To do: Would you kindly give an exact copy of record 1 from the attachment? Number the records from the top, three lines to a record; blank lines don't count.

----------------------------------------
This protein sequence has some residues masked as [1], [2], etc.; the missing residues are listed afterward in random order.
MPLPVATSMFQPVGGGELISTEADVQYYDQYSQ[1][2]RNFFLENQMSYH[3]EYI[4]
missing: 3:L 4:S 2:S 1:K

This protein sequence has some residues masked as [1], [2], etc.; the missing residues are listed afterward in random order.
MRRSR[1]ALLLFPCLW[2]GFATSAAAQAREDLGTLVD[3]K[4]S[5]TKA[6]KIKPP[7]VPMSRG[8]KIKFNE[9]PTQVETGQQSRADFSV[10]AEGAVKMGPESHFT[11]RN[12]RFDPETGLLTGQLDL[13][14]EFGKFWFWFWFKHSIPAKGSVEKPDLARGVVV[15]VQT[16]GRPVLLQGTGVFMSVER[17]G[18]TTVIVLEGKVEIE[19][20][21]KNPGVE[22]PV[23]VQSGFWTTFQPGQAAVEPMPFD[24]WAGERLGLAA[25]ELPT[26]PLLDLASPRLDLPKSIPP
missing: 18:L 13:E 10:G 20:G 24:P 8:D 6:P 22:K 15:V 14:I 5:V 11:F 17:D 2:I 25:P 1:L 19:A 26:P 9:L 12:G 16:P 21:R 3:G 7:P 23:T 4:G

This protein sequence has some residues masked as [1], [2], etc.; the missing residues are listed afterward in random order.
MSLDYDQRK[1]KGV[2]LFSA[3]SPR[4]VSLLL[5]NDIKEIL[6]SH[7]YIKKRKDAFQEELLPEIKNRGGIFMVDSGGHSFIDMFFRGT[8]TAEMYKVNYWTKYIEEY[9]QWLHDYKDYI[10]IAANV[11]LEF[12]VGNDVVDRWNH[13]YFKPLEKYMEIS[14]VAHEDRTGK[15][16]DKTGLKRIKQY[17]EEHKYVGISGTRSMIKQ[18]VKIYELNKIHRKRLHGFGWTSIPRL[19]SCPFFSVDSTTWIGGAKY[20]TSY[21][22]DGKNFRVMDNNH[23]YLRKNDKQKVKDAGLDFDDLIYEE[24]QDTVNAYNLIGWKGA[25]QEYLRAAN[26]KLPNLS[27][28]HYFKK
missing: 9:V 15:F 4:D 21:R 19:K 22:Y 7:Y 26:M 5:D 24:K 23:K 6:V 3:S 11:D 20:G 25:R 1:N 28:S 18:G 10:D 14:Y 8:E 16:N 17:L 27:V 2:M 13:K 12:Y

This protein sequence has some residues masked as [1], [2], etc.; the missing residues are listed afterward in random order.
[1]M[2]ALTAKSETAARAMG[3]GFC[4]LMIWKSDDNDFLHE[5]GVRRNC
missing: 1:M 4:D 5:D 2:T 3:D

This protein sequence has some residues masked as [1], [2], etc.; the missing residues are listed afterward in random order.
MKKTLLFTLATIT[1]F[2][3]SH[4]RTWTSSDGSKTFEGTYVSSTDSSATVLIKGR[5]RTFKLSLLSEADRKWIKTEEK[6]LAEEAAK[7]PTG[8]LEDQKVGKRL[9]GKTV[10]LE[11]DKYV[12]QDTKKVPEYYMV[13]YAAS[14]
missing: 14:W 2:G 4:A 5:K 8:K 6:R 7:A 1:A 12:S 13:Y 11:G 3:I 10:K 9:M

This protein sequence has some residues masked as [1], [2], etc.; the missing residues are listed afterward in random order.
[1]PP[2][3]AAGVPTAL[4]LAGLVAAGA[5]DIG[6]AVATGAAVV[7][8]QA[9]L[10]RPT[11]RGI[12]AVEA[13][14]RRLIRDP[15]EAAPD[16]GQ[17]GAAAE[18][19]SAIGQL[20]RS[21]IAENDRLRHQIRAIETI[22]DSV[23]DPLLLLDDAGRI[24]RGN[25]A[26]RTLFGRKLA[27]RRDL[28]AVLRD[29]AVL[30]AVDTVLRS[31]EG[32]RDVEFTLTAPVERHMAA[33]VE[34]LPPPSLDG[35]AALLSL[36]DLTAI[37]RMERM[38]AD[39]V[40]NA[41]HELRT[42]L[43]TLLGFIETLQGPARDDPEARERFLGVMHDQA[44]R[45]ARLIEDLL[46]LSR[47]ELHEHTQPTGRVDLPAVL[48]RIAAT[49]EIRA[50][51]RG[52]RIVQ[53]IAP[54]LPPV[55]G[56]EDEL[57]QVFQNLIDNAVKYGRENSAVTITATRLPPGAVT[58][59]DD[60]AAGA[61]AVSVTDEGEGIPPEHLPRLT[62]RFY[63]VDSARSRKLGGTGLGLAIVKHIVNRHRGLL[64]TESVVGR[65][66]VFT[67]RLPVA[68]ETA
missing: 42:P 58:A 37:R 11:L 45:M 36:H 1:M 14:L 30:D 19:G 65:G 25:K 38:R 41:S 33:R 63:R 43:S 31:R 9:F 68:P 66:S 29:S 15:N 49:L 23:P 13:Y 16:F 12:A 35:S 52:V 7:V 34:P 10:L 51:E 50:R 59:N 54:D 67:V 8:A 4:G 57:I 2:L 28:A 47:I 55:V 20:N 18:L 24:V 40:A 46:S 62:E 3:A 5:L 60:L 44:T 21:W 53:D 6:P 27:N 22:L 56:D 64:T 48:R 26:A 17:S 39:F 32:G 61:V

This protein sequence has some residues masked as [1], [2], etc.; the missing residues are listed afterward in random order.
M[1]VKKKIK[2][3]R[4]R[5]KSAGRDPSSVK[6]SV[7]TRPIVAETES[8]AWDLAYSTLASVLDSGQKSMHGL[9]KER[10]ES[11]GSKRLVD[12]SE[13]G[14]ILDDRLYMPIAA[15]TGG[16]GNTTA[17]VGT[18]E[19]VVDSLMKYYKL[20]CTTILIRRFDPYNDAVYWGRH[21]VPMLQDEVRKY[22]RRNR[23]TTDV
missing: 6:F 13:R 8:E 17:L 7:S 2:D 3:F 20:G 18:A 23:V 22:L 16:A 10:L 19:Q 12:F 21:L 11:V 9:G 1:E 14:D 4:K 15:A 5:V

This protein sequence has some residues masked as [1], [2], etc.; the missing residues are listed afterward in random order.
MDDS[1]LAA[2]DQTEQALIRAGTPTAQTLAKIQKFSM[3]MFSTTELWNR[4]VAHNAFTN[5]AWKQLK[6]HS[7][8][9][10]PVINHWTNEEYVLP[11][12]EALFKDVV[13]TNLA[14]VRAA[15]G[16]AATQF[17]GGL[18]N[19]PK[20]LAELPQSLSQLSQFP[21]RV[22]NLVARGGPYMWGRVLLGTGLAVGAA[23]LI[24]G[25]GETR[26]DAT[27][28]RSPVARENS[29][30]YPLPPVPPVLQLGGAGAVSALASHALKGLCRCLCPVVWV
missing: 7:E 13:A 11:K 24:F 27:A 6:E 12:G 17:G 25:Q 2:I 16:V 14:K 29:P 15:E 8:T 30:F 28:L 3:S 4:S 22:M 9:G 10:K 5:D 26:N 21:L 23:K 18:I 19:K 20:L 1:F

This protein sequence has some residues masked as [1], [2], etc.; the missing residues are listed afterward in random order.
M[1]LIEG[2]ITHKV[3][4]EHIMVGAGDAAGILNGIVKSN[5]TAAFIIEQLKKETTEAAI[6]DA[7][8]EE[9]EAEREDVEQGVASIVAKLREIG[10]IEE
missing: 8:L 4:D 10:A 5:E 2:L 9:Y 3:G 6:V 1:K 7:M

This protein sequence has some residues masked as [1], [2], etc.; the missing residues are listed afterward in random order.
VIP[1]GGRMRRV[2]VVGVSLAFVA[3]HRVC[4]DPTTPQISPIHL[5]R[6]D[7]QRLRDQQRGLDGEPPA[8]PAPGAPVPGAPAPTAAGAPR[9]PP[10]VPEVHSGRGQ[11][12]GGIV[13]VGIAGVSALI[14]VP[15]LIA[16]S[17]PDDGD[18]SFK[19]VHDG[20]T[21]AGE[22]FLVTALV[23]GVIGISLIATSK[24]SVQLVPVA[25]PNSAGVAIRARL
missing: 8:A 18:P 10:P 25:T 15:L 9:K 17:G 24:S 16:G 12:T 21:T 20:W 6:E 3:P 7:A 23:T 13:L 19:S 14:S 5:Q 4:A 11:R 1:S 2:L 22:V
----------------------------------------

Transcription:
This protein sequence has some residues masked as [1], [2], etc.; the missing residues are listed afterward in random order.
MPLPVATSMFQPVGGGELISTEADVQYYDQYSQ[1][2]RNFFLENQMSYH[3]EYI[4]
missing: 3:L 4:S 2:S 1:K